My childhood was spent not having my father around much, because he was working hard to make ends meet. He had a large family back in the home town to support.

Most of my adolescent years were spent rebelling against his old ways of thinking and arguing always on the other side than him. My early working life as a journalist was spent in reveling in the admiration I got from him for being knowledgeable about the affairs of the country and world and also in having endless debates on the state of current affairs. He secretly felt proud of me for being the young man of the house. And I took that seriously!!

When I got married I spent my time with him disagreeing on how I ran my household and how I related with my husband. Then as I had children I opposed him when he pointed out how I could raise my children better than what I was doing.

When I returned to my parent’s house bag and baggage and two children, after the marriage no longer worked for me, I fought with him for not having ever standing up for me when I was being not treated well by others.

Today he is 76 and after two cerebral attacks has lost his ability to retain facts and figures. He reads the newspaper to just make himself believe that things are still the same as they were some years back. He asks endless questions and often repeats them. And almost always forgets the answers.

He gets on the nerves of my children by saying the things they do not want him to say to them. He wants to be close to all of us and make up for lost years when we were children.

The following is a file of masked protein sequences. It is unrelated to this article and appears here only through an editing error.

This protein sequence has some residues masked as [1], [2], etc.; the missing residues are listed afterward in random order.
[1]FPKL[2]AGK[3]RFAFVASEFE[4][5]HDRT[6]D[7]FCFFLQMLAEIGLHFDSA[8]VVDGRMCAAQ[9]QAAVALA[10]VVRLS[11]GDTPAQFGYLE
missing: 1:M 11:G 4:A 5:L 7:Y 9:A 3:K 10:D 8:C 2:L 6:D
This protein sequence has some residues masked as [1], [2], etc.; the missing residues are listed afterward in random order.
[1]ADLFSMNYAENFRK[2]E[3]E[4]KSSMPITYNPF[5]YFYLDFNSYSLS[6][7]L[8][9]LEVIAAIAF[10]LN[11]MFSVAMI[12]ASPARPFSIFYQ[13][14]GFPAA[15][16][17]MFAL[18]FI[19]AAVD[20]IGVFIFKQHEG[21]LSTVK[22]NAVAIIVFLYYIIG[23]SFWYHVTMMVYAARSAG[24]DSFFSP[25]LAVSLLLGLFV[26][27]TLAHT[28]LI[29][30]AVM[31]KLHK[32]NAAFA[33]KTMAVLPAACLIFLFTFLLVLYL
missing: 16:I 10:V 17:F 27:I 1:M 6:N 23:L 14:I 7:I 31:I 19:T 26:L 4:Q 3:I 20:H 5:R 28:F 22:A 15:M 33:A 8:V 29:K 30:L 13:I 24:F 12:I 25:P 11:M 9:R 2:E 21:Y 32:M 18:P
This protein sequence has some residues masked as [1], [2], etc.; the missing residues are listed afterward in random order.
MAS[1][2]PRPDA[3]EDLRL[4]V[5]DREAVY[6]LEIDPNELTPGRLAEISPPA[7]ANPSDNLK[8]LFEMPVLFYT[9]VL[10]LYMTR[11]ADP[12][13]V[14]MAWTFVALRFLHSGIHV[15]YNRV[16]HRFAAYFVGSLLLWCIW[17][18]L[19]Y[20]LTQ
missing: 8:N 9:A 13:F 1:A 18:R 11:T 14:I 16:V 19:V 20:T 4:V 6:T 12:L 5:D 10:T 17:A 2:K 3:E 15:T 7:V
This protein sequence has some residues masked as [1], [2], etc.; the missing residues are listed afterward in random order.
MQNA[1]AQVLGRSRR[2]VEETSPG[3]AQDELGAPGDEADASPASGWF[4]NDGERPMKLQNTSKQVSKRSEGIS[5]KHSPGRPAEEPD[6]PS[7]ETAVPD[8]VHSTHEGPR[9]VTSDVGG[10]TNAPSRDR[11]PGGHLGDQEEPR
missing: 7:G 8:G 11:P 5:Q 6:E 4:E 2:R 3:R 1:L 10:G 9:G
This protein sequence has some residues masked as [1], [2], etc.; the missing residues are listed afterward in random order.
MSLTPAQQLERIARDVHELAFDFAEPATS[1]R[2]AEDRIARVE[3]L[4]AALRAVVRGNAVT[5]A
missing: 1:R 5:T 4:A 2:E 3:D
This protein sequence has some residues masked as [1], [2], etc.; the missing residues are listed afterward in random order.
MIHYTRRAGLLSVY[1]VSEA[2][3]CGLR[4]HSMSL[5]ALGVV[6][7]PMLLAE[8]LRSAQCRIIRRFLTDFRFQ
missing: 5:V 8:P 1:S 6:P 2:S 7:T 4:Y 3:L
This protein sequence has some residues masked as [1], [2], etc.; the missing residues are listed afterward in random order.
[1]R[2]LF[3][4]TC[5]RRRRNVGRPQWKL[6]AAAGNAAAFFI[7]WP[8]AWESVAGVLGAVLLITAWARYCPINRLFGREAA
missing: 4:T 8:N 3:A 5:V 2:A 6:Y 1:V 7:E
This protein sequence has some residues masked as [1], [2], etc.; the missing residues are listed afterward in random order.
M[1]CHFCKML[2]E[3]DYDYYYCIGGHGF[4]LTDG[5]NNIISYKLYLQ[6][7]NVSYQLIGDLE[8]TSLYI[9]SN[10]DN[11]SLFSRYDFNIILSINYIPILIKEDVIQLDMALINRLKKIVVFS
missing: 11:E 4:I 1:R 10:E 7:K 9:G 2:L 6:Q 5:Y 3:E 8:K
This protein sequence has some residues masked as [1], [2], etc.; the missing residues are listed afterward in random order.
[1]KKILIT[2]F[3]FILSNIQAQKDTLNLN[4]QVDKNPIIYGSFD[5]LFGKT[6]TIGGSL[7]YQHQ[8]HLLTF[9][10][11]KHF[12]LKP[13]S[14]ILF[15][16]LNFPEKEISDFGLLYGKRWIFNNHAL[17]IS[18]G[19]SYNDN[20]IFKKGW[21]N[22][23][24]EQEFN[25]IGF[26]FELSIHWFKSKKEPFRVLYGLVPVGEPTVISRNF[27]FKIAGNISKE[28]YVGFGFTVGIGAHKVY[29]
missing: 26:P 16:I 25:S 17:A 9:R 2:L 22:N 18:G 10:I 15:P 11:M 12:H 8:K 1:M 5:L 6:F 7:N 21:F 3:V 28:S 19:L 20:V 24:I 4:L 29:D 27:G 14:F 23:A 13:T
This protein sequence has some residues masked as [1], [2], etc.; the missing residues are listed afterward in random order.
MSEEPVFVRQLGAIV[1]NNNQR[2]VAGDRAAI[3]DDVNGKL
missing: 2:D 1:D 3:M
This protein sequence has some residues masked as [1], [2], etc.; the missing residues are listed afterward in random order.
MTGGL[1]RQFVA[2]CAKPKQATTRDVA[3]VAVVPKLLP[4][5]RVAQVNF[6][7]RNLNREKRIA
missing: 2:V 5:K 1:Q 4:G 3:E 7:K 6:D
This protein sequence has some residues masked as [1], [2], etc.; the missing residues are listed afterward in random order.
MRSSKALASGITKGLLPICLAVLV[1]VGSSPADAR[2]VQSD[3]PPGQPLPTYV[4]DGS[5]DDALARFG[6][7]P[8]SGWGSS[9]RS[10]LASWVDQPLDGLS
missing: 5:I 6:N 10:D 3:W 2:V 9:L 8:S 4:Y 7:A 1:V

When I go out into the world as myself I realize how all those years spent arguing and debating with him actually honed my clarity of thought. It helps me to be the woman I am and sing the song that I was meant to sing. It lets me step out of an old world which still thinks women are two-dimensional. And I catch myself being grateful to my father for being the man who always was a good sport for a good argument and debate and once it was over never held it against me.

I close my eyes and thank him for not being around when I really needed him, because that made me vulnerable to heart aches and pains and open to sorrow and love. That made me curious and pushed me to walk out of the ignorance of a comfort zone. And now I am strong enough to walk alone. I am in deep gratitude as I see a man who allowed his daughters to figure things out on their own. Even if it sometimes meant walking through fire!

Because today a culmination of all those years of experiences, having spent in confrontation with my father, is my biggest strength, my irrefutable trust and faith in my own abilities to walk the path no matter what.

And it all transforms to great compassion for this man, who I chose as my father, so that I could learn to be where I am today in my journey, this life time.

Dola

 

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